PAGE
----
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Thread: 90% of all plastic ocean waste comes from 10 rivers in 2nd & 3rd world countries

  1. #1

    90% of all plastic ocean waste comes from 10 rivers in 2nd & 3rd world countries

    Article on a study showing that the most important work to be done to improve the plastic pollution problem, is to address economic development and recycling and waste amelioration in 10 major river systems.

    Of course, removing plastic nurdles from beauty products and getting rid plastic shopping bags is still a good thing, but it's a drop in the proverbial bucket compared to what is streaming into the oceans from the "major polluter" countries.

    http://www.dailymail.co.uk/news/arti...ia-Africa.html

  2. #2
    Senior Member Pod of Cali Merman Storm's Avatar
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    There is someone who wants to clean the oceans by dragging around big nets a very slow speeds (so fish don't get caught). Hes missing the point. The nets need to be at those 10 rivers, not in the middle of the ocean.
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  3. #3
    Every little bit counts as far as cleanup goes, though.

    It's better if we can stop plastic use at the source. Don't use the stuff if you can help it. It never completely breaks down.

  4. #4
    Senior Member Euro Pod Echidna's Avatar
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    Yep, I've known this for a while.
    Frustrating to see how Europe passes one ban after the other (drinking straws and cotton swabs/Q-tips are next), even though most European countries religiously recycle every last bit, while elsewhere the trash gets dumped wholesale in the respective rivers or ocean.

    Of course, banning nurdles would still be a good move, as you cannot remove those from the system and it all ends up in the water supply.
    They haven't gotten around to it though...too busy passing laws concerning very useful items that don't really pose a problem with the european garbage system, but oh well.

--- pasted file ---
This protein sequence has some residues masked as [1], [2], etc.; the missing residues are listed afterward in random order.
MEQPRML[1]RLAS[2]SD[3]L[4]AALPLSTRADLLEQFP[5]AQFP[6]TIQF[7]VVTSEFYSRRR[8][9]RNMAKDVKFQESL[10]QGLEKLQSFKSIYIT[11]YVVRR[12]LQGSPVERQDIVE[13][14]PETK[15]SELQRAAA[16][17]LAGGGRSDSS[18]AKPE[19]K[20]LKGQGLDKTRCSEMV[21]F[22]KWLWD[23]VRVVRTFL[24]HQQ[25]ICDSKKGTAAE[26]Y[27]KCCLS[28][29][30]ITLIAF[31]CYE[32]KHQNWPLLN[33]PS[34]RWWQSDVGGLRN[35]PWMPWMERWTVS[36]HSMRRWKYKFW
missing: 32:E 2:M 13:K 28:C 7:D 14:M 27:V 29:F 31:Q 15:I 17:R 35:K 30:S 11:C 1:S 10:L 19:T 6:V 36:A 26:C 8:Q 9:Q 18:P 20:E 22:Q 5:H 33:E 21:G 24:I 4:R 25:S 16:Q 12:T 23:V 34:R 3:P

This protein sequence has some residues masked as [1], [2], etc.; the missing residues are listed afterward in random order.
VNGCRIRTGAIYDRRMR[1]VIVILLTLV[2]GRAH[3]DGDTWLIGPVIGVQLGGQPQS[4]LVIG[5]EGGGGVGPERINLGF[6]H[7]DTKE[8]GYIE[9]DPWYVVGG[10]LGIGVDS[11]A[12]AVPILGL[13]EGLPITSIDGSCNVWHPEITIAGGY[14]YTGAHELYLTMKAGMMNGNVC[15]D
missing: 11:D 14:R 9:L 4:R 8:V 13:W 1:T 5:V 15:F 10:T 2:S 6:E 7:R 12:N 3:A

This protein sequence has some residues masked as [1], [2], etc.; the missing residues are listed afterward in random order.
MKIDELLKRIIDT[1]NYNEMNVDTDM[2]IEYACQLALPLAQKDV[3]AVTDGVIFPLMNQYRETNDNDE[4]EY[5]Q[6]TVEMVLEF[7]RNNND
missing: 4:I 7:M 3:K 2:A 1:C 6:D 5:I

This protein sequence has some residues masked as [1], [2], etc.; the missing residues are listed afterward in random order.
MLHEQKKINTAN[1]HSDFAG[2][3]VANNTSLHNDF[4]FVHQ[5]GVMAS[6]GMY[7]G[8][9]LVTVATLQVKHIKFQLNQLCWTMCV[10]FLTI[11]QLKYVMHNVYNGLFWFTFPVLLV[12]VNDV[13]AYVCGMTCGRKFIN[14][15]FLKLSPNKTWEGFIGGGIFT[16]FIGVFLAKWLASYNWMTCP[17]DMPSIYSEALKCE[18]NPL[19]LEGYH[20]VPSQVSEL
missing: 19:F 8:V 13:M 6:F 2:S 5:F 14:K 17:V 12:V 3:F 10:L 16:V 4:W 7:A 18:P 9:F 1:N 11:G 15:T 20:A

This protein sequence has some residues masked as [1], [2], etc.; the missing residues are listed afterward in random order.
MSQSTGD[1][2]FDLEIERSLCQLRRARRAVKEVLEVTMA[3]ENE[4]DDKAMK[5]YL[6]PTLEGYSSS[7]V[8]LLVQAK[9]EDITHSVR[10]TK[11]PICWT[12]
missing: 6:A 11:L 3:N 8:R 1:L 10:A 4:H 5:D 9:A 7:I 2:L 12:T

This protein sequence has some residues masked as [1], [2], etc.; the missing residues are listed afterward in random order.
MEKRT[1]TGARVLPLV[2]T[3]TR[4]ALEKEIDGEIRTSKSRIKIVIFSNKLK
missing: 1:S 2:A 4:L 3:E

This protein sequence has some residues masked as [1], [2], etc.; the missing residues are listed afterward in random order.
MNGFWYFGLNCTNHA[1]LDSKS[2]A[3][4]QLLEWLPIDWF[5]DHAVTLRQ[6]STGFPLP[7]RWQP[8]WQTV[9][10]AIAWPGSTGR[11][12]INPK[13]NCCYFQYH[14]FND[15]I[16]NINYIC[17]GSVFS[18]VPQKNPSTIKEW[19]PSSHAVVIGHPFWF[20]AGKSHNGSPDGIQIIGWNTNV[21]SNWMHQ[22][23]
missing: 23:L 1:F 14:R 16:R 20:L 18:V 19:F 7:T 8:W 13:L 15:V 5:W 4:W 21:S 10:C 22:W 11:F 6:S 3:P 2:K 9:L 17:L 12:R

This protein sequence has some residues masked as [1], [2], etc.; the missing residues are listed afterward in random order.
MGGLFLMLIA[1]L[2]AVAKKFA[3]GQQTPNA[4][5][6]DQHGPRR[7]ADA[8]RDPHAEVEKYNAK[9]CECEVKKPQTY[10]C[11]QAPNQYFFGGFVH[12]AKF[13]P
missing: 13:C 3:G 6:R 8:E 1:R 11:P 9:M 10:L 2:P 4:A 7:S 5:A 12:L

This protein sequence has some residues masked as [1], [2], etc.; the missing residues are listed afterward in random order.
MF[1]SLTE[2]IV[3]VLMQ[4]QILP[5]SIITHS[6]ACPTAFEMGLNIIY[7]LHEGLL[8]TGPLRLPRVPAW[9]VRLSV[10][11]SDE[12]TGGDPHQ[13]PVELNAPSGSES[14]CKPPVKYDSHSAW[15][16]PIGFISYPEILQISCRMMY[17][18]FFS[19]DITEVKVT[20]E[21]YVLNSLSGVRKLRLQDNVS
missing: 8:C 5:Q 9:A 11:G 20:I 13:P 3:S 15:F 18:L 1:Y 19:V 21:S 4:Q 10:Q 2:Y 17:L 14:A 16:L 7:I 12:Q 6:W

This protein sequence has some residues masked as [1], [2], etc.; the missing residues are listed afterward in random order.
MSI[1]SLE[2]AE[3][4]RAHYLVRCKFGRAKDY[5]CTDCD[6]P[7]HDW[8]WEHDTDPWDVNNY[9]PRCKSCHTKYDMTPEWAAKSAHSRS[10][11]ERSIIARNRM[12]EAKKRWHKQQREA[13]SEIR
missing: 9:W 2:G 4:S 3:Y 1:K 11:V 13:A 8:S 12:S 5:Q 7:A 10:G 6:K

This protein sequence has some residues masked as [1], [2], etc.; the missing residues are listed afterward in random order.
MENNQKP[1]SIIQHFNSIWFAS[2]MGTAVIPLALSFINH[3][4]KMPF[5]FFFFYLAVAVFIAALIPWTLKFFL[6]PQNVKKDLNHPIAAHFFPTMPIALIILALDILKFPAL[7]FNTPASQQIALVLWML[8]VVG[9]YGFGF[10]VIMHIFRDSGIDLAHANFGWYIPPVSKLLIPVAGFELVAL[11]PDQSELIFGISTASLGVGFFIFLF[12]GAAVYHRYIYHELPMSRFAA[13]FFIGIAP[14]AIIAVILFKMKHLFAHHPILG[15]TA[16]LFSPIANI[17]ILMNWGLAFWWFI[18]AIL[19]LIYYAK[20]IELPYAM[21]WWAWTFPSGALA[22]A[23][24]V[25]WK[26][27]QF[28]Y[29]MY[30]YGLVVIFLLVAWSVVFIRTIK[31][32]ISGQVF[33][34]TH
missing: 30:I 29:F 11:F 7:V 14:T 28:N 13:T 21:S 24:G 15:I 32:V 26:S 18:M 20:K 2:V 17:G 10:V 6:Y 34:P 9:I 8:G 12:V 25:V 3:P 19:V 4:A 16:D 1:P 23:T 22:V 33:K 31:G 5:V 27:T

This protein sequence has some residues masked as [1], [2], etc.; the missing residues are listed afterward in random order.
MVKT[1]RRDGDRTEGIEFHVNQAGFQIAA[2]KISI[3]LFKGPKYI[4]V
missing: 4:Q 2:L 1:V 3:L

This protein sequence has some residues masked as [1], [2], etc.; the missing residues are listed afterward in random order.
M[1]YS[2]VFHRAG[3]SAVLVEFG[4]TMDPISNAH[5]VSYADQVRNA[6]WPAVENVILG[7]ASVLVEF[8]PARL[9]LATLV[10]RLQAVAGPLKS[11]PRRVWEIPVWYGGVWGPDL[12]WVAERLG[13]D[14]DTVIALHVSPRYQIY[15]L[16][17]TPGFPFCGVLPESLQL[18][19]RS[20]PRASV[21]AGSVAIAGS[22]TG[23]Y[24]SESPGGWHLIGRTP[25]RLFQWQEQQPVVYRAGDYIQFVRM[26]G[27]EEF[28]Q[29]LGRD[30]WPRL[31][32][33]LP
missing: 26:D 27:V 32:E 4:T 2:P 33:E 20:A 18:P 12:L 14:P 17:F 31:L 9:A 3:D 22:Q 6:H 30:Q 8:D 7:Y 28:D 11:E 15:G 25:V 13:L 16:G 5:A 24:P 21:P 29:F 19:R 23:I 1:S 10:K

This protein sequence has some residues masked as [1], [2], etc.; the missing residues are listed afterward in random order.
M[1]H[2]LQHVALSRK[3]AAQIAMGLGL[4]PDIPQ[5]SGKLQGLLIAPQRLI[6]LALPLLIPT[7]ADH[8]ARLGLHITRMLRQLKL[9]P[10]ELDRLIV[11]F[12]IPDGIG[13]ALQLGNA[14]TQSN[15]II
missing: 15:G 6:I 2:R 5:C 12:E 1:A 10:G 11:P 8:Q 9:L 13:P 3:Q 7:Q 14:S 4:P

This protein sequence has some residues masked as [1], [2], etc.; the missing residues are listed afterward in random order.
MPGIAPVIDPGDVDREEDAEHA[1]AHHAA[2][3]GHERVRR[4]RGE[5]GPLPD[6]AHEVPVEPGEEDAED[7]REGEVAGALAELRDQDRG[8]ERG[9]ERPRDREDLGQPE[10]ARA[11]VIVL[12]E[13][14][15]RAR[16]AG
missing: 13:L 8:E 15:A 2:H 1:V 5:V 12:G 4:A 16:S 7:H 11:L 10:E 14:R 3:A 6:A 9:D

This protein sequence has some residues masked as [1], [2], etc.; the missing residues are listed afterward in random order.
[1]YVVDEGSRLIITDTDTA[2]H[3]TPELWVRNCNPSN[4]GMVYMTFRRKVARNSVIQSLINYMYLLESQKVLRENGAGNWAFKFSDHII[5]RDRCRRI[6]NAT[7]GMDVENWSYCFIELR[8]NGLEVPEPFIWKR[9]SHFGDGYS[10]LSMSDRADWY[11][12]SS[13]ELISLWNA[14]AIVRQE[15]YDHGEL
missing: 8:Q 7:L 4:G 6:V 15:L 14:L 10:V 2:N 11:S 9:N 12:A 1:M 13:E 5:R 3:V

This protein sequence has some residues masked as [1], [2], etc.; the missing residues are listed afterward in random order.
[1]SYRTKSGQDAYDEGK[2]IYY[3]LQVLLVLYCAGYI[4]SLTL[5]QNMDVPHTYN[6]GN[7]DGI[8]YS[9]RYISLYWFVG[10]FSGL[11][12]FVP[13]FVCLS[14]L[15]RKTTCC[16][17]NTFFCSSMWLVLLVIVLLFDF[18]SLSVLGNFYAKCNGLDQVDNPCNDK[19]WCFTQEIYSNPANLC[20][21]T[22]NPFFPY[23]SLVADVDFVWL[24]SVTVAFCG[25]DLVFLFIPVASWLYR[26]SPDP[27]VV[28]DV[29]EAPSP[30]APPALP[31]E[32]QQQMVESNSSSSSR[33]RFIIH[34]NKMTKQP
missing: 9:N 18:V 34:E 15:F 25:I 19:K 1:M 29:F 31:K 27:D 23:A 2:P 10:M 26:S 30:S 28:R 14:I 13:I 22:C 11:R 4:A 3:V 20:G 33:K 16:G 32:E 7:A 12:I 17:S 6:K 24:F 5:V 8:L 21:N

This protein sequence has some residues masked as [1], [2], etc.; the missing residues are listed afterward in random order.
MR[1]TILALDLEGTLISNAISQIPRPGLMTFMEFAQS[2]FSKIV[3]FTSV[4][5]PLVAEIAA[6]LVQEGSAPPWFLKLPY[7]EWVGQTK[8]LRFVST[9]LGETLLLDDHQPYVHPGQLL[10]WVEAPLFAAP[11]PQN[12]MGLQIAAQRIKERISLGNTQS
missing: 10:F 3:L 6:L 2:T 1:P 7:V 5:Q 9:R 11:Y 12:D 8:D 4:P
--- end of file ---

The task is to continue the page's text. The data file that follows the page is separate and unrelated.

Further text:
5. #5
    Yes. Thank you for posting this. I had learned about this a while back and I am getting increasingly frustrated that we are so concerned about banning things that we aren't addressing the root issues. Sure, refusing to use plastic straws and bags is a great start. But the reality is that enacting bans has consequences and it doesn't do anything about the plastic that's already out there.

    Additionally, there are *so many* other products that are single use plastics that cannot just be outright banned. For example, there are tons of single use items in the medical industry that are made of plastic. These are used for sanitary purposes. You can't just ban them without a viable alternative.

    Personally, I'd like to see more efforts put towards better recycling systems here in the U.S. (you would be shocked at how many municipalities have NO recycling program) as well as a bigger effort put into cleaning up what is out there already. Ensuring that we don't add to it is great and all, but those plastic islands out in the oceans aren't going to go away unless we do something about them.

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  6. #6
    Quote Originally Posted by Yeka View Post
    Personally, I'd like to see more efforts put towards better recycling systems here in the U.S. (you would be shocked at how many municipalities have NO recycling program) as well as a bigger effort put into cleaning up what is out there already. Ensuring that we don't add to it is great and all, but those plastic islands out in the oceans aren't going to go away unless we do something about them.
    Tell me about it. We just got a notification from the waste removal company about recycling policy changes. Among other things, they are no longer accepting any plastic bags for recycling. Fortunately the local supermarket has a bin in the front of the store to collect bags for recycling.

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